Sunday, October 21, 2012

True Greatness

One of my favorite movies from the early 1990s that I enjoy seeing over again is Quiz Show - a film about the TV Quiz Show scandal of the late 1950s. Being old enough to remember the actual events, the movie’s main initial appeal for me when I first saw it was largely nostalgia. Beyond nostalgia, however, every time I see the film, I’m impressed by how well it portrays a certain social pecking order that virtually everyone (especially those less favored in that hierarchy) accepted and affirmed. Thus, the hero, Richard Goodwin, is portrayed as so mesmerized by the very personification of status and privilege, Charles VanDoren, that he goes out of his way to try not to have to hold him accountable for his dishonesty, while less glamorous (and hence less favored) characters are depicted as so much less deserving of sympathy. Clearly, rich and prominent people just feel entitled to their privileged status, and the less privileged accept this and often cater to it. Of course, to know that about our society, one need only tune in the news.

When it comes to human behavior, there really does seem to be nothing new under the sun.  In today’s Gospel [Mark 10:35-45], Jesus has again just told his disciples what lies in store for him when he gets to Jerusalem. The 1st time Jesus did this, Peter had tried to talk him out of it, prompting a severe reprimand and a no-nonsense instruction on what being a disciple really means. The 2nd time, the disciples did not understand and were afraid to ask him. Instead, they argued among themselves, discussing which of them was the greatest. When asked by Jesus what they had been arguing about, they remained silent, which suggests at least some sense of embarrassment. This time, however, with no hint of embarrassment, James and John, two of Jesus’ most favored disciples (and thus the ones most especially susceptible to an attitude of entitlement), responded to Jesus’ 3rd prediction of his impending death, with their startling request to sit with him in glory, one at his right and the other at his left.

Apparently, the other 10, neither accepted nor were willing to cater to the status hierarchy proposed by James and John. Jealousy (as Britain’s Queen Alexandra famously said some 102 years ago) is the source of so many problems in life. So, the 10 became indignant when they heard this – their jealous indignation prompting in turn yet another instruction from Jesus, clarifying both what his life was about and what that of any would-be disciple of his must therefore also be about.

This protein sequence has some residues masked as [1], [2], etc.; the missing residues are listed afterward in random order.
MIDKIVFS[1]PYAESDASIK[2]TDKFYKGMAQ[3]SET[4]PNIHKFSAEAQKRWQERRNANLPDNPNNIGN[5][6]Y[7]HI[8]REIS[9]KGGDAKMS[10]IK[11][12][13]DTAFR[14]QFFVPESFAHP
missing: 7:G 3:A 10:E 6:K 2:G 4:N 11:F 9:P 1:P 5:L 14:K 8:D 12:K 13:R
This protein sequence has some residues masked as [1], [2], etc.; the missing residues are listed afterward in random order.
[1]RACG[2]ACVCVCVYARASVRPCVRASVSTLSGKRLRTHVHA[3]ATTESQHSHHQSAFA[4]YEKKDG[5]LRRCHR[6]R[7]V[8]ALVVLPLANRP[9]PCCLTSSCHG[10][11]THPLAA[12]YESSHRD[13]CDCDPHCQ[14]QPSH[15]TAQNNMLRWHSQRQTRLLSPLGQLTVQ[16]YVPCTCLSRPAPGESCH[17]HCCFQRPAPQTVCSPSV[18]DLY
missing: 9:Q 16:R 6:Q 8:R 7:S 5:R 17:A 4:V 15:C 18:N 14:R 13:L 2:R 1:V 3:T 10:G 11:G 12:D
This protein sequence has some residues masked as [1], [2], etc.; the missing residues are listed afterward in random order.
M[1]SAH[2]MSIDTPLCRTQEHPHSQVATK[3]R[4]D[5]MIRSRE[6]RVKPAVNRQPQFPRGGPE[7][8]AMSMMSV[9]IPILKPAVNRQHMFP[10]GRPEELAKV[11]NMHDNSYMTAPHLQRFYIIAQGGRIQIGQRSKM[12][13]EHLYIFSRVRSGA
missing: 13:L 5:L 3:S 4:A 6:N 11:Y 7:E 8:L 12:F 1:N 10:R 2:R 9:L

What makes this incident so fascinating is the brilliant way Jesus handled his hard-to-teach disciples – both the 2 ambitious brothers and the 10 jealous others. Jesus was obviously a very good teacher. He recognized his disciples’ natural ambition. Rather than just condemning them outright, he affirmed their ambition and then gave it new content.

So you want to be great, Jesus tells his disciples. Okay, then, be great – but not by imitating all those powerful, prominent people you all admire & envy so much, but by imitating me. “For the Son of Man did not come to be served but to serve and to give his life as a ransom for many.” How’s that for an ambition to aspire to, an accomplishment to envy?

If following Jesus as his disciple, as a Christian, is to have any real meaning in this world, Jesus is telling us, then it must be different with us from the way it is with the rest of the world. Among other things, it means siding with those whom Cardinal Dolan at this past Thursday’s annual Al Smith Dinner in New York called the uns - "the un mployed, the uninsured, the unwanted, the unwed mother, the innocent fragile unborn baby in her womb, the undocumented, the unhoused, the unhealthy, the unfed, the under-educated."

By his own life - and above all by his death - Jesus illustrated that by showing how different it is with him from the way it tends to be with us. Our task is not to analyze the world, which is just being the way the world is, but to change the world, by changing ourselvesconfidently approaching the throne of grace to receive mercy and help from our great high priest who has similarly been tested in every way, yet without sin [Hebrews 4:14-16].

Homily for the 29th Sunday in Ordinary Time, Immaculate Conception Church, Knoxville, TN, October 21, 2012.

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